Clothing is a significant obsession in American life; every occasion has a different garb. Judaism too, associates many traditions with clothing. Why so?
The Clothing Mania
When I first became a Chabad rabbi, after moving here from Israel, I went to put up mezuzos at the home of a Jew I had just met. When we entered the master bedroom, I saw big chests lined with shoes, exactly like the kind of shelving units you might see at a shoe store. In my naiveté I innocently asked, “Does your wife sell shoes?” The man smiled ruefully and answered, “No, my wife buys shoes.”
This was my introduction to the clothing element of American culture. In America, we have a whole collection of special clothing for every event. For shul in the morning we have one collection of clothing and for Shabbat afternoon we have a second wardrobe and when we go out in the evening we again have to change our clothing to “evening outfit.” For our Sunday morning round of golf we wear a golfing outfit and when we come home for lunch we have to change into our casual Sunday clothing! It would be a disgrace to wear the same outfit twice in a row!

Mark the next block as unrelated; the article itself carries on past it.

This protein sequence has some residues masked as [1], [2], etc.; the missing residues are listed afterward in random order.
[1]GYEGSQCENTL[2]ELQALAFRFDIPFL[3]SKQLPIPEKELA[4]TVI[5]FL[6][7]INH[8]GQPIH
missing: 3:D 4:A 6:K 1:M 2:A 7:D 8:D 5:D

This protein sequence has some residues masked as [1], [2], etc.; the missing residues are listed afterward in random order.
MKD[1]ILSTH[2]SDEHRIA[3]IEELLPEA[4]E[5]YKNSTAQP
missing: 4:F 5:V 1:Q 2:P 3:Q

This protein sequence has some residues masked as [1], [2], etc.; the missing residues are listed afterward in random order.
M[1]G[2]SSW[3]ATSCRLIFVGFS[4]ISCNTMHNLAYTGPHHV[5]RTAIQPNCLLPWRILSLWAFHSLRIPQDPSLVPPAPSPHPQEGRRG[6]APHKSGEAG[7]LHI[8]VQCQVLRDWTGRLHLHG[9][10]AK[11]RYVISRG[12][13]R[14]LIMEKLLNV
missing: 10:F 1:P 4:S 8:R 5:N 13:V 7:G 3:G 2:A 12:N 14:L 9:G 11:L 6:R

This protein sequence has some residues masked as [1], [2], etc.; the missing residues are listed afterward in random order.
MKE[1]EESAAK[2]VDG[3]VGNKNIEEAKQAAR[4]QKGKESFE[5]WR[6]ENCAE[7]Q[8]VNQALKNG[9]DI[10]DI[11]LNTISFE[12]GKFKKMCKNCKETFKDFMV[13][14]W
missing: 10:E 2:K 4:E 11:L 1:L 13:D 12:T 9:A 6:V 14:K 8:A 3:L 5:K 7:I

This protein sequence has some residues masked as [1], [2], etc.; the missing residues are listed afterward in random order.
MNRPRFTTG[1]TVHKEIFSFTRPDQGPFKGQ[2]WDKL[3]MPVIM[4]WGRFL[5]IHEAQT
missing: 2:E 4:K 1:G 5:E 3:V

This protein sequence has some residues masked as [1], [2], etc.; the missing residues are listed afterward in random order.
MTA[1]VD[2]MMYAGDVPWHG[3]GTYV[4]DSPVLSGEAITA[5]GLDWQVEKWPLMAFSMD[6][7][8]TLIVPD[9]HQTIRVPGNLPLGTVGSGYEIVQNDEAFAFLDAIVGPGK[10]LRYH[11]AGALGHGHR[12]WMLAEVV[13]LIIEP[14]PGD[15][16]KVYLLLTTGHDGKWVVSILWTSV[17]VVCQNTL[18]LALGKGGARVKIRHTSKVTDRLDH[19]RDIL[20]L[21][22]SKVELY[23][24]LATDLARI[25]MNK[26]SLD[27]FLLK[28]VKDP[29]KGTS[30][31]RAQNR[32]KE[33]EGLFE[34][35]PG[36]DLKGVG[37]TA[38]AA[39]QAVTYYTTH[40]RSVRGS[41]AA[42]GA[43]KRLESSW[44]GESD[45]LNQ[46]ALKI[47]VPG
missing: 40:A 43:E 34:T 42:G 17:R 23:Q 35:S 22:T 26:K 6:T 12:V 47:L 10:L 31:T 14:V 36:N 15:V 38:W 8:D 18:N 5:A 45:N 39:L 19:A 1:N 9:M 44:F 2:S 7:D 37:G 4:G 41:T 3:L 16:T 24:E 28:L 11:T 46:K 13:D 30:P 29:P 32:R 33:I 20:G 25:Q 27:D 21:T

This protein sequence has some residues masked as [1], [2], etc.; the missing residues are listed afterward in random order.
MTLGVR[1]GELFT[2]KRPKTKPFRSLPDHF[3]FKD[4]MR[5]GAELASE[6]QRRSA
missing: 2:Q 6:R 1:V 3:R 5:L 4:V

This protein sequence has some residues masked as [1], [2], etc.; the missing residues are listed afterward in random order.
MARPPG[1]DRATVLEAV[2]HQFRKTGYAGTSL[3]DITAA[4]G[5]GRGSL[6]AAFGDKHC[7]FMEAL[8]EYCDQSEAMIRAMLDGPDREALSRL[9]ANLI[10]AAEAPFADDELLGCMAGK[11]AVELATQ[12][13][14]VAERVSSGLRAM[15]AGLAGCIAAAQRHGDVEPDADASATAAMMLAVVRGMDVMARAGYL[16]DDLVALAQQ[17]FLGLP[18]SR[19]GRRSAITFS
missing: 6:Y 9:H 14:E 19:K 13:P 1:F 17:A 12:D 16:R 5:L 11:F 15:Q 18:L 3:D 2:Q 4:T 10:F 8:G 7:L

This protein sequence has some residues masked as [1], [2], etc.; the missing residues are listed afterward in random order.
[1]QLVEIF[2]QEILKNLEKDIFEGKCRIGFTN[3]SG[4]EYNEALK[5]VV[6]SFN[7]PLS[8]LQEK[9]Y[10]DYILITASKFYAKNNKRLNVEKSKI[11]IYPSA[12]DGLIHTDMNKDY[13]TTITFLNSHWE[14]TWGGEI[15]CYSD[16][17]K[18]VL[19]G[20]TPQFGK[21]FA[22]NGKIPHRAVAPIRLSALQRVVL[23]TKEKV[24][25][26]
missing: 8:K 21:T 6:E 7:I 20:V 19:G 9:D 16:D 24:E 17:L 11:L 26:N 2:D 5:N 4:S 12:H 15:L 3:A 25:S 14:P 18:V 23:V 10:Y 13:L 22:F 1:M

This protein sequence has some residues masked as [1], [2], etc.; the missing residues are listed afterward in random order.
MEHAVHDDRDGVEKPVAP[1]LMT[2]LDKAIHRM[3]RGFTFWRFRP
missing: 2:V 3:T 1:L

When we announce a program at Chabad, the first question I am asked is, “How should I dress for this event?” I usually can’t answer this question. As you know, I wear the same clothes morning and night, summer and winter, whether it’s hot or cold. I can’t help but answer, “As long you’re dressed, it’s all right.”
Clothing has a certain “infinite” quality. For example, if you loved every kind of food in the world there is only so much your stomach can fit. However, when it comes to clothing you can keep on changing and changing, outfit after outfit as long as you live.